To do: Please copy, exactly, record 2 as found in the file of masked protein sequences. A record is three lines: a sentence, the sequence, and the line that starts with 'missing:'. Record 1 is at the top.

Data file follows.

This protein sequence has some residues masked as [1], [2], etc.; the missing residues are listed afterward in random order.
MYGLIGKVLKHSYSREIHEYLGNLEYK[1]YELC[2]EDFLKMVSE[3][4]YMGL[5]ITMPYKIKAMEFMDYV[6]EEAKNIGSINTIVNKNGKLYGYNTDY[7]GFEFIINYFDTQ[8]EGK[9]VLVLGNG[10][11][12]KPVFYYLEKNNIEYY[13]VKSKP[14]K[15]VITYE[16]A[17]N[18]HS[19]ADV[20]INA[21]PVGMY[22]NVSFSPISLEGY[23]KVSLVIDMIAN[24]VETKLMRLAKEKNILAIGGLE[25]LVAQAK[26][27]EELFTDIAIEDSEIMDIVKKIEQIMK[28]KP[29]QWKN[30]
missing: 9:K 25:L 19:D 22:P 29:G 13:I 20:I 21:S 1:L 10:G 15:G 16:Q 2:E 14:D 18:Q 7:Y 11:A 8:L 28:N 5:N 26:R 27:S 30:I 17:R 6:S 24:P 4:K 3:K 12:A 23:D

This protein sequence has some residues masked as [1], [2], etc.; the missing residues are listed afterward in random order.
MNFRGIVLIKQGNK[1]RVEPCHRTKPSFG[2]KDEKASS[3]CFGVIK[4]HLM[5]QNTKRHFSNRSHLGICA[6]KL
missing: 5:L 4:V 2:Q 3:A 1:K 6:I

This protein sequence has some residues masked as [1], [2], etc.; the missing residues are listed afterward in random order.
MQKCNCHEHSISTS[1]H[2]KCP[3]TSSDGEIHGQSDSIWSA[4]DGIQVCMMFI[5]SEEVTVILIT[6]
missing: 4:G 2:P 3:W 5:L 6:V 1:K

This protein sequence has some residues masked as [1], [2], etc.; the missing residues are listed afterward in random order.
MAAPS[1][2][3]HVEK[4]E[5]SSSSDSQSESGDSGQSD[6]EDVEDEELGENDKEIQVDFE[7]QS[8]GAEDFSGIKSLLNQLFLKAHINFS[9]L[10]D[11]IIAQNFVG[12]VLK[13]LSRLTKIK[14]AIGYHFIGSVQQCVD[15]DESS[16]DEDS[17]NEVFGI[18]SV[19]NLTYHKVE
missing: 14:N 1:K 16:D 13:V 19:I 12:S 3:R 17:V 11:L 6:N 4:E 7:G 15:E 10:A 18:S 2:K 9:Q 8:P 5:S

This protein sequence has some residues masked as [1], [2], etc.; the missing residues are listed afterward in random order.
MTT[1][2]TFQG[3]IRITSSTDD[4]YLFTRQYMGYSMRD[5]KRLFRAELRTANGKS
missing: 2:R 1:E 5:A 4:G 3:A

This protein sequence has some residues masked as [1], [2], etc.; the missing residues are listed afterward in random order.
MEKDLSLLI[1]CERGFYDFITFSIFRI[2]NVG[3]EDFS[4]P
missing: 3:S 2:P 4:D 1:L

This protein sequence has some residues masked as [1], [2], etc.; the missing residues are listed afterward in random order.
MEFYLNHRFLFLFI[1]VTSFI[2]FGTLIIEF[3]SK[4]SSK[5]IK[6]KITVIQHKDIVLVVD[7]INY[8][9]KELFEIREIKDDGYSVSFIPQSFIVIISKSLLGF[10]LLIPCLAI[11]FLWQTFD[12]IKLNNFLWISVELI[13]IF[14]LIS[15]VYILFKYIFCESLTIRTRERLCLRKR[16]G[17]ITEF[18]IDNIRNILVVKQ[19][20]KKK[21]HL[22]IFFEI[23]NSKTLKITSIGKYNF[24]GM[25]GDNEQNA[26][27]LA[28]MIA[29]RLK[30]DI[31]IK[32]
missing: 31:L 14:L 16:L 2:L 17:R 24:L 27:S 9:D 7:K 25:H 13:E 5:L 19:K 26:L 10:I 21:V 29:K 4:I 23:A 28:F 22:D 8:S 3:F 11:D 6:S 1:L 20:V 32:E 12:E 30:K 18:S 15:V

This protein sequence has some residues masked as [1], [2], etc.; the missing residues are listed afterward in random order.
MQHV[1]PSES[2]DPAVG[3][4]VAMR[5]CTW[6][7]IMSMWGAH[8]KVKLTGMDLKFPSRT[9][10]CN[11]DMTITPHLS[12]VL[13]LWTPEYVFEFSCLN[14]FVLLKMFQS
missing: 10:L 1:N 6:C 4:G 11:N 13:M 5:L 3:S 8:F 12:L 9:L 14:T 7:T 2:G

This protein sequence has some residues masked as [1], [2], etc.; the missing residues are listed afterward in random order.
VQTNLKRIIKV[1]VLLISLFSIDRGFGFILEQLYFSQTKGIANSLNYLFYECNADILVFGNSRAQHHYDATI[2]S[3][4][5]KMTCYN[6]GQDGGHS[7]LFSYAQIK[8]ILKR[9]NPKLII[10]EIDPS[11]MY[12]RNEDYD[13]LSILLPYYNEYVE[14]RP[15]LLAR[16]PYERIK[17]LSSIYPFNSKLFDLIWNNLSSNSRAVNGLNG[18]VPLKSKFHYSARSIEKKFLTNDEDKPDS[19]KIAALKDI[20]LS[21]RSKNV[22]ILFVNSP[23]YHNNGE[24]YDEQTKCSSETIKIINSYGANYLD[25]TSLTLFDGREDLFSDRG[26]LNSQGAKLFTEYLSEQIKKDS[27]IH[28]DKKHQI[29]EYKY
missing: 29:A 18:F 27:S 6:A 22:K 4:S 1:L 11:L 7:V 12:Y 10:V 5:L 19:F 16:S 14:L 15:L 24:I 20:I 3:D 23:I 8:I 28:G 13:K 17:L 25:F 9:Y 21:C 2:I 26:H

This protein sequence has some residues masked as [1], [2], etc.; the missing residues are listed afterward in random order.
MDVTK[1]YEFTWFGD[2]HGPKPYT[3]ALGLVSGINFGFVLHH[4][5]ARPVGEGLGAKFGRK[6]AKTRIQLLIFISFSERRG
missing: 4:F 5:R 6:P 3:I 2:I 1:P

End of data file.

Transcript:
This protein sequence has some residues masked as [1], [2], etc.; the missing residues are listed afterward in random order.
MNFRGIVLIKQGNK[1]RVEPCHRTKPSFG[2]KDEKASS[3]CFGVIK[4]HLM[5]QNTKRHFSNRSHLGICA[6]KL
missing: 5:L 4:V 2:Q 3:A 1:K 6:I